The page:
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Michigan NewsMichigan’s superintendent proposes major changes citing “the safety of all students”

Michigan’s superintendent proposes major changes citing “the safety of all students”

Michigan – Michigan is among 11 states where it’s not mandatory for homeschooled students to be officially recognized by the state’s education department. State Superintendent Dr. Michael Rice wants to change this. He recently sent a letter to lawmakers in Lansing, proposing new rules with legislative support.

Michigan lawmaker proposes changed that would force homeschooled students to be officially recognized by the state's education department

All Michigan children would fall into one of four groups

Under the proposed changes, every child in Michigan would fall into one of four groups as described by the state’s education department. Homeschooling is one of these groups. Dr. Rice aims to have lawmakers establish rules for registering children in the state’s education system. Currently, public schools keep records of all attending students.

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“This is just about providing safety for children across the state of Michigan and making sure that all children are accounted for,” says Dr. Pamela Pugh, who is the president of the Michigan State Board of Education.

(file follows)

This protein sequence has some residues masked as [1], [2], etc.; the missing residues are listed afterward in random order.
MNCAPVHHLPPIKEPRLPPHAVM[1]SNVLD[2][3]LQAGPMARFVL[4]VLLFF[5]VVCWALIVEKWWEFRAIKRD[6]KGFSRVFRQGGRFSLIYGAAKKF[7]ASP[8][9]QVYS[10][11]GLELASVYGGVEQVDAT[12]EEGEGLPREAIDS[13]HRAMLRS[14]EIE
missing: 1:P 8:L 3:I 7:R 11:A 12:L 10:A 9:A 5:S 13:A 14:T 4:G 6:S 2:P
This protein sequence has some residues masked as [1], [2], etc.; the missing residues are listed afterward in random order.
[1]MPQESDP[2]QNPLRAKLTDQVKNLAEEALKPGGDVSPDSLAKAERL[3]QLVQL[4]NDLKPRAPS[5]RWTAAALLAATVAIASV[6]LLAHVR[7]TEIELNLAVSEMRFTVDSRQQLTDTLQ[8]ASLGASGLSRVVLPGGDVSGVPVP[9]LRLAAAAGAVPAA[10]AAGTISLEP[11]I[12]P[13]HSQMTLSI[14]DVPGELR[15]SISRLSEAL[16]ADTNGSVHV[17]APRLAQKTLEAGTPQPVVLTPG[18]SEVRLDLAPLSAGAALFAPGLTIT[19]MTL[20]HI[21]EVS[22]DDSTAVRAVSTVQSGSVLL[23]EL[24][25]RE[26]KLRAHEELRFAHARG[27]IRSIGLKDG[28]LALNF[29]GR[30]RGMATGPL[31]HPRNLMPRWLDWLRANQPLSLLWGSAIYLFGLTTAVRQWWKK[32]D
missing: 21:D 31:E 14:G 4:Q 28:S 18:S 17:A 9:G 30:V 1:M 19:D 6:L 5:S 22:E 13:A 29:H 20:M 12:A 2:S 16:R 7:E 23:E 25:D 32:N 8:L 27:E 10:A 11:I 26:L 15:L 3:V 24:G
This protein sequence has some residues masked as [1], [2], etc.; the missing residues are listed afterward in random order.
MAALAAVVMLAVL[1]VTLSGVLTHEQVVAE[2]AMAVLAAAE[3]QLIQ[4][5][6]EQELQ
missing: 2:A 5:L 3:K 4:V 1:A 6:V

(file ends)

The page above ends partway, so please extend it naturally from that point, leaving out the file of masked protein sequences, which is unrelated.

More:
According to the letter Dr. Rice says “for the safety of all students, it is important to enroll students in the following four buckets:

  • Public schools
  • Private schools
  • Parochial schools
  • Home schools

Dr. Pugh expresses concern for the safety of children, acknowledging that homeschooling can be safe, but emphasizing the need to ensure children are indeed in a secure environment.

Democratic State Representative Matt Koleszar called for changes in December last year

In December, Democratic State Representative Matt Koleszar proposed on social media site X the idea of a registration system. This came after Attorney General Dana Nessel charged two couples with alleged abuse of their foster children, who were homeschooled.

Michael Van Beek, Director of Research at the Mackinac Center for Public Policy, critiques this approach. He argues that abusive parents are likely to avoid registering their children, defeating the purpose of such a registry. Van Beek notes that previous discussions about a homeschool registry in Lansing didn’t progress. He believes it unfairly burdens law-abiding homeschooling families and wrongly implies they might harm their children.

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Currently, reporting a homeschooled student is optional, except when the student seeks special education services from public or intermediate school districts.